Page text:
Frequently asked questions
Do age spots come and go?
They may appear and disappear, fading in the winter and darkening in the summer.
Can age spots turn into cancer?
Although they are common and can appear anywhere, they are not linked to skin cancer.
How to tell the difference between age spots and melanomas?
In opposition to age spots, melanoma are: Asymmetrical, as one side is typically bigger. Borders look very irregular. Really dark. The darker the lesion, the greater your concern should be. Tend to be larger in diameter than a pencil eraser. If you are unsure, don’t hesitate to contact a dermatologist immediately.
What are age spots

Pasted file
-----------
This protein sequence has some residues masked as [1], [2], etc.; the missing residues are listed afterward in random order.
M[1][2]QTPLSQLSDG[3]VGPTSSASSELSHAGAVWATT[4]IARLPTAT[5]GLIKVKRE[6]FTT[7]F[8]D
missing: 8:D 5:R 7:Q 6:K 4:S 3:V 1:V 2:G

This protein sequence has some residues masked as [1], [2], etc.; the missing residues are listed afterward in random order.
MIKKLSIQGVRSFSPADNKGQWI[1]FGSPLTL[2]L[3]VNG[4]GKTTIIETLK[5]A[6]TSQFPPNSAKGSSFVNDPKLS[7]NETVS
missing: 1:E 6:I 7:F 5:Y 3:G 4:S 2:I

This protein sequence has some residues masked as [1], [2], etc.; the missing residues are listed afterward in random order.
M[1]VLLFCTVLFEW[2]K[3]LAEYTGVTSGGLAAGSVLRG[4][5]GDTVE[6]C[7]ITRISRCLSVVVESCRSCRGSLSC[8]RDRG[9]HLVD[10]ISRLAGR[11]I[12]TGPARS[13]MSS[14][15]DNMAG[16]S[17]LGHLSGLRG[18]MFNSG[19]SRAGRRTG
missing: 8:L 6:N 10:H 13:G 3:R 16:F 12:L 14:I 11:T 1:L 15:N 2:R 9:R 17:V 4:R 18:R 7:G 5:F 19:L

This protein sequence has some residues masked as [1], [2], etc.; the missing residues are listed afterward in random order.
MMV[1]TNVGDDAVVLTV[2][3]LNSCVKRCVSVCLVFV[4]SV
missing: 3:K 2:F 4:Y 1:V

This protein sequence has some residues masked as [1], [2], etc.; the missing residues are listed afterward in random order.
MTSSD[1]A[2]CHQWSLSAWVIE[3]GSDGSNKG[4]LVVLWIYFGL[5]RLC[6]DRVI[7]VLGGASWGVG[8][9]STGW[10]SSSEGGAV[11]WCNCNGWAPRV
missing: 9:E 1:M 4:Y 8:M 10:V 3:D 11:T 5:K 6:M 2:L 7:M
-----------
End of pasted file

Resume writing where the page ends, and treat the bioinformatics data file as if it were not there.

The most common colour is brown, but they can also be red or almost black. These usually occur in adults over 40, but younger people can also get them if they spend a lot of time in the sun. Age spots are completely harmless.
How can I prevent age spots?
You can prevent age spots from developing on your skin by following these tips:
- Wear SPF (Sun protection factor) sunscreen. Use a SPF of 30 or higher when you are outdoors, whether in the sun or not, as UVA light levels can cause damage throughout the year. Reapply every two hours if you are swimming or perspiring.
- Avoid the sun between 10am and 2pm. The sun’s rays are most intense during this time.
- Eating antioxidant food which can be found in fruit – especially intensely coloured fruit such as berries or blackcurrants – and vegetables.
At sk:n we have a range of treatments designed to help you get the skin you want.
From products to peels, our specialist doctors and nurses can recommend the best path for you to take.
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